Sunday, March 5, 2017

Houston Lawyer Referral Service

Have you been putting off getting help with a legal problem? If you need an attorney or think you have a legal problem, the Houston Lawyer Referral Service is here to help. We assist more than 125,000 people each year with legal matters in the Texas counties of Harris, Brazoria, Fort Bend, Galveston, and Montgomery.


Houston Lawyer Referral Service can refer you to one of over 200 attorneys from 38 different legal categories, including the following types of lawyers:
Every attorney on our service is screened and must meet specific requirements. Our attorneys average 17 years of experience.


Houston Lawyer Referral Service provides free referrals. Our attorneys provide an initial 30-minute office consultation for a reduced fee of $20. We also offer bilingual staff and attorneys, reduced fee attorneys for income-eligible individuals, a 24-hour attorney on call, and referrals to social service agencies.


Houston Lawyer Referral Service is certified by the State Bar of Texas under Article 320d, Revised Civil Statutes, Certificate Number 9305. We are one of only ten percent of referral programs nationwide meeting the strict standards of the American Bar Association.


Houston Lawyer Referral Service is a non-profit community service that was established in 1958. We are sponsored by the Houston Bar Association and nine other local bar associations.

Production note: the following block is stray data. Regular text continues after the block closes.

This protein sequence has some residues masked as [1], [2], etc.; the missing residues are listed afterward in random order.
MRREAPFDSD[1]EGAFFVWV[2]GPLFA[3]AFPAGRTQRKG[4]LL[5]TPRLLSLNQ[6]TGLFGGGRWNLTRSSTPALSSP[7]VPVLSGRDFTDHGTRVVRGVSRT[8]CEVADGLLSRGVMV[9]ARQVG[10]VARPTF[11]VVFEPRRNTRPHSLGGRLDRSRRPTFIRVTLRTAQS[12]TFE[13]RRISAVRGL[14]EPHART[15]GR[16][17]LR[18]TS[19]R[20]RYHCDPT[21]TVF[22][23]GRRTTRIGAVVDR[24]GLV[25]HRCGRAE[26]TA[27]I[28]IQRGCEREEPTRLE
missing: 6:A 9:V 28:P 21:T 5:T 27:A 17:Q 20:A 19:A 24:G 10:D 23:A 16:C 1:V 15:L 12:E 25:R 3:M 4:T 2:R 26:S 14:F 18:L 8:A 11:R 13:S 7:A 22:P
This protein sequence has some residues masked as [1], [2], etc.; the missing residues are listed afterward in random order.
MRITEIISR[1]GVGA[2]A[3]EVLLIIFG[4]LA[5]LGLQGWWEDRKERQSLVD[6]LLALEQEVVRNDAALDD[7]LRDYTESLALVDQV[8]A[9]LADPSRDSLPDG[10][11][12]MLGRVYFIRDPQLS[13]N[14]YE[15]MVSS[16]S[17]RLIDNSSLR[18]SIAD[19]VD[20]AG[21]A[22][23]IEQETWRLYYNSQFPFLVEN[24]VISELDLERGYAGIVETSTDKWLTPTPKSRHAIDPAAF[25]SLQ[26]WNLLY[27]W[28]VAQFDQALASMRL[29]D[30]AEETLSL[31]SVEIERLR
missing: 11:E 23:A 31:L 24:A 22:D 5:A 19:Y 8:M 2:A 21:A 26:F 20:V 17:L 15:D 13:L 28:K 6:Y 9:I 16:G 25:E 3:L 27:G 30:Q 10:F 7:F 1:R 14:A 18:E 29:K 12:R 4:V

To start your referral, call (713) 237-9429 or (800) 289-4577.


Monday, February 27, 2017

Am I married or divorced in Texas?

The Bureau of Vital Statistics in Austin, Texas keeps track of all family law cases.  I often have people call me to see if they are legally divorced.

1. Check the person's social security number. If the person is dead then the social security number will be inactive.  And, you don't need a divorce since you are a widow.

2.  If #1 does not work, then go to the Bureau of Vital Statistics website and search for information. With your full legal name, date of birth and social security number your info should show up. To be on the safe side, also include info on your spouse along with their date of birth and social security number (if known).  Many times, the spouse will not include your name correctly or your info correctly to make it hard to find you.

3. You can also hire a private investigator to do a search for you. This tends to be fairly expensive but perhaps it's worth it to you.

Good luck!

Sunday, February 26, 2017

Texas Legislature for 2017 is very considering some new family laws

In a recent editorial, Maria Anglin argues that getting rid of the no-fault divorce law in Texas is a bad idea. 

State Rep. Matt Krause, R-Fort Worth, supports the idea that any couple looking to divorce should have to "live apart for three years before they can legally divorce." 

Anglin counters that for some, "staying together is a painful mistake."  

Maria Anglin, San Antonio Express News  

Published around 01/07/2017
Read Article: San Antonio Express News    

My 2 cents:
1. Before Texas had "no fault" divorce then couples would hire a p.i. to "catch" the other spouse in a compromising situation. Many were made up.